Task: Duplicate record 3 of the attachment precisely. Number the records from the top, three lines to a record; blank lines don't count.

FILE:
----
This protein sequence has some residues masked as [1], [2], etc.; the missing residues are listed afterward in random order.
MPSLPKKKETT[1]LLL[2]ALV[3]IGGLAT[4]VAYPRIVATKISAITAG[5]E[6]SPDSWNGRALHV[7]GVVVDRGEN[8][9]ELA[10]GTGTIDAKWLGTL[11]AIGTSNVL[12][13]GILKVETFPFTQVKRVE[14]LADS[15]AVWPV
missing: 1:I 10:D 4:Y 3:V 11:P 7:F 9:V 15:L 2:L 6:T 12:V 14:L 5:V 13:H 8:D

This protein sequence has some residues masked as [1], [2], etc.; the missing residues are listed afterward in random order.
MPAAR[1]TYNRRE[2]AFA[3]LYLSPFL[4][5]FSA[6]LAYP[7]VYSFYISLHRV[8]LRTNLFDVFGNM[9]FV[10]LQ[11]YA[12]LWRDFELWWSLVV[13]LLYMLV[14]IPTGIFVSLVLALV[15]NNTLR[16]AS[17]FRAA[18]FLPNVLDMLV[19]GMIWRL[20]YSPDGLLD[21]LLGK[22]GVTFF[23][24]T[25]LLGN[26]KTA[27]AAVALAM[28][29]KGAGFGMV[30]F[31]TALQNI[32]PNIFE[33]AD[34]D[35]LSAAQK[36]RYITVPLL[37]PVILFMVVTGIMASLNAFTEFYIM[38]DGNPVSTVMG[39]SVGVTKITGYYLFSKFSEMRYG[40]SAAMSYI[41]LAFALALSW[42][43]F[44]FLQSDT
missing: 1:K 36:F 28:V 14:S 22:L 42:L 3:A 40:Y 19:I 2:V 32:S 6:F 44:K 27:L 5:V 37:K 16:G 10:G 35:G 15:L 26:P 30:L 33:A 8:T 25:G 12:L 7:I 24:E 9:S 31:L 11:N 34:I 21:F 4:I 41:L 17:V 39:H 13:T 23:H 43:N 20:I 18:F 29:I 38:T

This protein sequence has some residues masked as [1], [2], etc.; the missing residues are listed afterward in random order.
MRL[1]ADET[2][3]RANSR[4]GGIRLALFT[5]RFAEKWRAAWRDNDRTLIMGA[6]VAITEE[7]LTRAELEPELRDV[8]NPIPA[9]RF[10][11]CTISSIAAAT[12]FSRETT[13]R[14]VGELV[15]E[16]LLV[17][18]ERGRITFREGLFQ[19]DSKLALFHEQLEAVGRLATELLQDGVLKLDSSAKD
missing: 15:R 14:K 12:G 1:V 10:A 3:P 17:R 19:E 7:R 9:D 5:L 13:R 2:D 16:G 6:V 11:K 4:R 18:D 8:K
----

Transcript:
This protein sequence has some residues masked as [1], [2], etc.; the missing residues are listed afterward in random order.
MRL[1]ADET[2][3]RANSR[4]GGIRLALFT[5]RFAEKWRAAWRDNDRTLIMGA[6]VAITEE[7]LTRAELEPELRDV[8]NPIPA[9]RF[10][11]CTISSIAAAT[12]FSRETT[13]R[14]VGELV[15]E[16]LLV[17][18]ERGRITFREGLFQ[19]DSKLALFHEQLEAVGRLATELLQDGVLKLDSSAKD
missing: 15:R 14:K 12:G 1:V 10:A 3:P 17:R 19:E 7:R 9:D 5:L 13:R 2:D 16:G 6:V 11:K 4:R 18:D 8:K